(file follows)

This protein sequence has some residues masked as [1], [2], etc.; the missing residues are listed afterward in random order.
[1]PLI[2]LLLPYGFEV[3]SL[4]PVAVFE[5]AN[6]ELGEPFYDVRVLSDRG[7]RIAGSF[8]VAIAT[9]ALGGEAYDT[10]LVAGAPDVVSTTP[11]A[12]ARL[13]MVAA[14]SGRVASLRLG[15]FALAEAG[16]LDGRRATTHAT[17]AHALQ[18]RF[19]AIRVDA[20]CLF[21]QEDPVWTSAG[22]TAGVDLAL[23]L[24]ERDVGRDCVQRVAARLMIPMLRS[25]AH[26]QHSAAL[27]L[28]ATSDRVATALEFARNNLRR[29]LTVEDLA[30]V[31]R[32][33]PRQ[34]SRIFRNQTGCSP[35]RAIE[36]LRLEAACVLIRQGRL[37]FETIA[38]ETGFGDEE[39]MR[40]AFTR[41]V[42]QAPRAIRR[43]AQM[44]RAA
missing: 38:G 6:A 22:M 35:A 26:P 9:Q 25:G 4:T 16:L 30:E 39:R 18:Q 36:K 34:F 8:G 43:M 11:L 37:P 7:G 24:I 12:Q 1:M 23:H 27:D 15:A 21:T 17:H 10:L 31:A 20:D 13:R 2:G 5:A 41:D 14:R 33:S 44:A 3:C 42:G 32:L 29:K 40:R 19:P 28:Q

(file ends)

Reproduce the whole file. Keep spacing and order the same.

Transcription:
This protein sequence has some residues masked as [1], [2], etc.; the missing residues are listed afterward in random order.
[1]PLI[2]LLLPYGFEV[3]SL[4]PVAVFE[5]AN[6]ELGEPFYDVRVLSDRG[7]RIAGSF[8]VAIAT[9]ALGGEAYDT[10]LVAGAPDVVSTTP[11]A[12]ARL[13]MVAA[14]SGRVASLRLG[15]FALAEAG[16]LDGRRATTHAT[17]AHALQ[18]RF[19]AIRVDA[20]CLF[21]QEDPVWTSAG[22]TAGVDLAL[23]L[24]ERDVGRDCVQRVAARLMIPMLRS[25]AH[26]QHSAAL[27]L[28]ATSDRVATALEFARNNLRR[29]LTVEDLA[30]V[31]R[32][33]PRQ[34]SRIFRNQTGCSP[35]RAIE[36]LRLEAACVLIRQGRL[37]FETIA[38]ETGFGDEE[39]MR[40]AFTR[41]V[42]QAPRAIRR[43]AQM[44]RAA
missing: 38:G 6:A 22:M 35:A 26:P 9:Q 25:G 4:T 16:L 30:E 39:R 18:Q 36:K 34:F 8:G 43:M 11:L 37:P 7:G 24:I 12:Q 1:M 23:H 27:D 15:A 21:T 17:H 10:L 31:A 20:D 13:R 2:G 5:A 41:D 14:R 33:S 44:A 3:C 42:G 32:L 29:K 40:R 19:P 28:Q